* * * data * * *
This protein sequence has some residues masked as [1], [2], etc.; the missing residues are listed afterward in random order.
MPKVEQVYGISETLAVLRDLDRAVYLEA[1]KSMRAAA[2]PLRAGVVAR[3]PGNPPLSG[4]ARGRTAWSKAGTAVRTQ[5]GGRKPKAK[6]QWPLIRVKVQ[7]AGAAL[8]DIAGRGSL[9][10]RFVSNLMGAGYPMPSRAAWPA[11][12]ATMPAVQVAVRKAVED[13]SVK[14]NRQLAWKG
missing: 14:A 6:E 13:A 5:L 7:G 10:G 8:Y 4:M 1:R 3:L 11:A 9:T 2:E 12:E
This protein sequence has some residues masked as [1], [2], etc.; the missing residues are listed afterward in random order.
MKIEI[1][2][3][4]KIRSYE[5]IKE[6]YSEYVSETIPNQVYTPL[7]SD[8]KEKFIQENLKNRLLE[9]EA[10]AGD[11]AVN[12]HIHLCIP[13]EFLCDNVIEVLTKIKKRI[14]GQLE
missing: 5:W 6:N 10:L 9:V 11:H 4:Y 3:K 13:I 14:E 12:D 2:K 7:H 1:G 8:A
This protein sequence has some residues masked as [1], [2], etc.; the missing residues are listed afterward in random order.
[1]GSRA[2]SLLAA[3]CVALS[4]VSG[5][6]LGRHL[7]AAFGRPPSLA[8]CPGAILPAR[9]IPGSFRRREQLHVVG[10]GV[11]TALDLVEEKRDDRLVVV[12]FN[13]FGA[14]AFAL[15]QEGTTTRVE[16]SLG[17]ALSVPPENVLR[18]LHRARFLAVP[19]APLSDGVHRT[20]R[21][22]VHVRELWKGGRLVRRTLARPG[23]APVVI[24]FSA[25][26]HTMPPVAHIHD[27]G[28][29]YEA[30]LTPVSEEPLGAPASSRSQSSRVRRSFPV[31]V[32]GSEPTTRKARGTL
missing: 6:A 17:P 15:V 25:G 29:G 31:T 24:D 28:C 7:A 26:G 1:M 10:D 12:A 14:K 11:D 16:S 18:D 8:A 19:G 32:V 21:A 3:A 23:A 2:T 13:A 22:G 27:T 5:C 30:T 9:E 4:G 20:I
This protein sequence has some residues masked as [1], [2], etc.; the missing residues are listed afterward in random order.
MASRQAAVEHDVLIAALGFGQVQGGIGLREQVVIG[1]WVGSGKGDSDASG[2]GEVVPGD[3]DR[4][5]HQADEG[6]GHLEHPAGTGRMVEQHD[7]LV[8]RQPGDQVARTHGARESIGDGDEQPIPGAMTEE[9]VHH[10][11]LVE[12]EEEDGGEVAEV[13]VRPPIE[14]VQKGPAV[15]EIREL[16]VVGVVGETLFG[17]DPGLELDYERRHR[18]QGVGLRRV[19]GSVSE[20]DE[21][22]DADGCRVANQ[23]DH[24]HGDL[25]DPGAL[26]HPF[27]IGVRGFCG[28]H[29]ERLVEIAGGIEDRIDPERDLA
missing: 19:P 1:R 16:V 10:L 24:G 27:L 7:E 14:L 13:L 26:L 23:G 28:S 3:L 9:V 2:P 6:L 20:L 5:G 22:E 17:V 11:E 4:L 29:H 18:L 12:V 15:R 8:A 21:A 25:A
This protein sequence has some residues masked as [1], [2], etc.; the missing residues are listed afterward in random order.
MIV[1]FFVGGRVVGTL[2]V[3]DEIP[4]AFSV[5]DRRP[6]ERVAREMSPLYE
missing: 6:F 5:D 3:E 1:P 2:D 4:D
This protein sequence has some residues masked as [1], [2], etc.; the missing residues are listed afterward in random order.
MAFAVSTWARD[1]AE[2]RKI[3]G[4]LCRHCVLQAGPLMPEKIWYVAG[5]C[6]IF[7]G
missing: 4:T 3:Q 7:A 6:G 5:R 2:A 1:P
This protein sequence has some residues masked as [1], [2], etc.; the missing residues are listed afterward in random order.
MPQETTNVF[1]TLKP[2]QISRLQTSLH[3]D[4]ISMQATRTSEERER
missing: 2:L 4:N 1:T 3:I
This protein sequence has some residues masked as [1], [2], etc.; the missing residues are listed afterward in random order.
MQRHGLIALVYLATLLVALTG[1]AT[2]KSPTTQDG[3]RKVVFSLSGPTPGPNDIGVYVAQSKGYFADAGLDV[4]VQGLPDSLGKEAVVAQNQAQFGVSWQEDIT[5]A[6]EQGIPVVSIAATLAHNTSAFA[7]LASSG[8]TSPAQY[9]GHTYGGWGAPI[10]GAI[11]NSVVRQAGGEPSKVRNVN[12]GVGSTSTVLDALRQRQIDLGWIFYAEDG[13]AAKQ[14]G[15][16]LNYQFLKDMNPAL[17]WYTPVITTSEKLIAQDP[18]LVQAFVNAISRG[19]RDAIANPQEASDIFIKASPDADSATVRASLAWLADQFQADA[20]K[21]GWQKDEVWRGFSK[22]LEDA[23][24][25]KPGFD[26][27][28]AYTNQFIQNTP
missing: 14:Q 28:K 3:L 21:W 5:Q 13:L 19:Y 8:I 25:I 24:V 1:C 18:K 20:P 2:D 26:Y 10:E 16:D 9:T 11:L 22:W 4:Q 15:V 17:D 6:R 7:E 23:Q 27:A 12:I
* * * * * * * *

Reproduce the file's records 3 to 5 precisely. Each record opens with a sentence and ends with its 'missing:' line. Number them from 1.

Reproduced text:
This protein sequence has some residues masked as [1], [2], etc.; the missing residues are listed afterward in random order.
[1]GSRA[2]SLLAA[3]CVALS[4]VSG[5][6]LGRHL[7]AAFGRPPSLA[8]CPGAILPAR[9]IPGSFRRREQLHVVG[10]GV[11]TALDLVEEKRDDRLVVV[12]FN[13]FGA[14]AFAL[15]QEGTTTRVE[16]SLG[17]ALSVPPENVLR[18]LHRARFLAVP[19]APLSDGVHRT[20]R[21][22]VHVRELWKGGRLVRRTLARPG[23]APVVI[24]FSA[25][26]HTMPPVAHIHD[27]G[28][29]YEA[30]LTPVSEEPLGAPASSRSQSSRVRRSFPV[31]V[32]GSEPTTRKARGTL
missing: 6:A 17:P 15:V 25:G 29:G 31:T 24:D 28:C 7:A 26:G 1:M 10:D 12:A 14:K 11:D 16:S 18:D 8:A 19:G 32:V 21:A 3:A 23:A 2:T 13:A 22:G 27:T 5:C 30:T 9:E 4:G 20:I
This protein sequence has some residues masked as [1], [2], etc.; the missing residues are listed afterward in random order.
MASRQAAVEHDVLIAALGFGQVQGGIGLREQVVIG[1]WVGSGKGDSDASG[2]GEVVPGD[3]DR[4][5]HQADEG[6]GHLEHPAGTGRMVEQHD[7]LV[8]RQPGDQVARTHGARESIGDGDEQPIPGAMTEE[9]VHH[10][11]LVE[12]EEEDGGEVAEV[13]VRPPIE[14]VQKGPAV[15]EIREL[16]VVGVVGETLFG[17]DPGLELDYERRHR[18]QGVGLRRV[19]GSVSE[20]DE[21][22]DADGCRVANQ[23]DH[24]HGDL[25]DPGAL[26]HPF[27]IGVRGFCG[28]H[29]ERLVEIAGGIEDRIDPERDLA
missing: 19:P 1:R 16:V 10:L 24:G 27:L 7:E 14:L 13:L 26:L 23:G 28:S 3:L 9:V 2:P 6:L 20:L 5:G 22:E 17:V 11:E 4:L 29:H 18:L 12:V 15:R 8:A 21:A 25:A
This protein sequence has some residues masked as [1], [2], etc.; the missing residues are listed afterward in random order.
MIV[1]FFVGGRVVGTL[2]V[3]DEIP[4]AFSV[5]DRRP[6]ERVAREMSPLYE
missing: 6:F 5:D 3:E 1:P 2:D 4:D